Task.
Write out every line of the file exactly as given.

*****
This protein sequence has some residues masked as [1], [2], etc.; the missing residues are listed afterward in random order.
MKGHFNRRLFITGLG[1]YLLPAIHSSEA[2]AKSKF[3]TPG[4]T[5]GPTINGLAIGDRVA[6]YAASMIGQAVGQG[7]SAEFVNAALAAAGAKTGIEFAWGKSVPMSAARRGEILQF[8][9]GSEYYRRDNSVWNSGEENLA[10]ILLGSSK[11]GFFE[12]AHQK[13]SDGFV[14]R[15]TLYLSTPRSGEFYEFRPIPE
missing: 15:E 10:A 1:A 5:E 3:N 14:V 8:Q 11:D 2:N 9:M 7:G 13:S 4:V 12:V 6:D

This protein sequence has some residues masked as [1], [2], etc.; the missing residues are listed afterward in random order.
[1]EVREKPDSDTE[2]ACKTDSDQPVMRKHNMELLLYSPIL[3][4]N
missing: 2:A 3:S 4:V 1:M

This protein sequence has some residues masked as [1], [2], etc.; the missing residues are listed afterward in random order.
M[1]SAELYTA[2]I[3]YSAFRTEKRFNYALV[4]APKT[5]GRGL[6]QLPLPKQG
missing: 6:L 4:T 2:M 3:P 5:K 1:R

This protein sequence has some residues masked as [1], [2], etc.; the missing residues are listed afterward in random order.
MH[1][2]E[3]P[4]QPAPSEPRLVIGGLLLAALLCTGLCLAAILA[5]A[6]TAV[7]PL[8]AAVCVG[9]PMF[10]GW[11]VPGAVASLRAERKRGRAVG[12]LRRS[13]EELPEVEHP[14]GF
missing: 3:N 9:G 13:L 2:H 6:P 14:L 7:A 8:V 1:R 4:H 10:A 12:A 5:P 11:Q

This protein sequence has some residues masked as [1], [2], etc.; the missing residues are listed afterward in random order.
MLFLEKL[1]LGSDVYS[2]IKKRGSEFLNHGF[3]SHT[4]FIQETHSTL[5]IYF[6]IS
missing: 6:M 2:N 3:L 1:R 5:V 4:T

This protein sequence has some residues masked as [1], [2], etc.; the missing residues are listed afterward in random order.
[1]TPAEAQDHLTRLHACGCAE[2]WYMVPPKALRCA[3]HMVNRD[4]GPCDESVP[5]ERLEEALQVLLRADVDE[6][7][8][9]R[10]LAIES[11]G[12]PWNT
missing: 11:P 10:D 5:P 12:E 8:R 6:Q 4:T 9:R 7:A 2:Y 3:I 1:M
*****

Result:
This protein sequence has some residues masked as [1], [2], etc.; the missing residues are listed afterward in random order.
MKGHFNRRLFITGLG[1]YLLPAIHSSEA[2]AKSKF[3]TPG[4]T[5]GPTINGLAIGDRVA[6]YAASMIGQAVGQG[7]SAEFVNAALAAAGAKTGIEFAWGKSVPMSAARRGEILQF[8][9]GSEYYRRDNSVWNSGEENLA[10]ILLGSSK[11]GFFE[12]AHQK[13]SDGFV[14]R[15]TLYLSTPRSGEFYEFRPIPE
missing: 15:E 10:A 1:A 5:E 3:N 14:V 8:Q 11:D 2:N 9:M 7:G 13:S 4:V 12:V 6:D

This protein sequence has some residues masked as [1], [2], etc.; the missing residues are listed afterward in random order.
[1]EVREKPDSDTE[2]ACKTDSDQPVMRKHNMELLLYSPIL[3][4]N
missing: 2:A 3:S 4:V 1:M

This protein sequence has some residues masked as [1], [2], etc.; the missing residues are listed afterward in random order.
M[1]SAELYTA[2]I[3]YSAFRTEKRFNYALV[4]APKT[5]GRGL[6]QLPLPKQG
missing: 6:L 4:T 2:M 3:P 5:K 1:R

This protein sequence has some residues masked as [1], [2], etc.; the missing residues are listed afterward in random order.
MH[1][2]E[3]P[4]QPAPSEPRLVIGGLLLAALLCTGLCLAAILA[5]A[6]TAV[7]PL[8]AAVCVG[9]PMF[10]GW[11]VPGAVASLRAERKRGRAVG[12]LRRS[13]EELPEVEHP[14]GF
missing: 3:N 9:G 13:L 2:H 6:P 14:L 7:A 8:V 1:R 4:H 10:A 12:A 5:P 11:Q

This protein sequence has some residues masked as [1], [2], etc.; the missing residues are listed afterward in random order.
MLFLEKL[1]LGSDVYS[2]IKKRGSEFLNHGF[3]SHT[4]FIQETHSTL[5]IYF[6]IS
missing: 6:M 2:N 3:L 1:R 5:V 4:T

This protein sequence has some residues masked as [1], [2], etc.; the missing residues are listed afterward in random order.
[1]TPAEAQDHLTRLHACGCAE[2]WYMVPPKALRCA[3]HMVNRD[4]GPCDESVP[5]ERLEEALQVLLRADVDE[6][7][8][9]R[10]LAIES[11]G[12]PWNT
missing: 11:P 10:D 5:P 12:E 8:R 6:Q 4:T 9:R 7:A 2:Y 3:I 1:M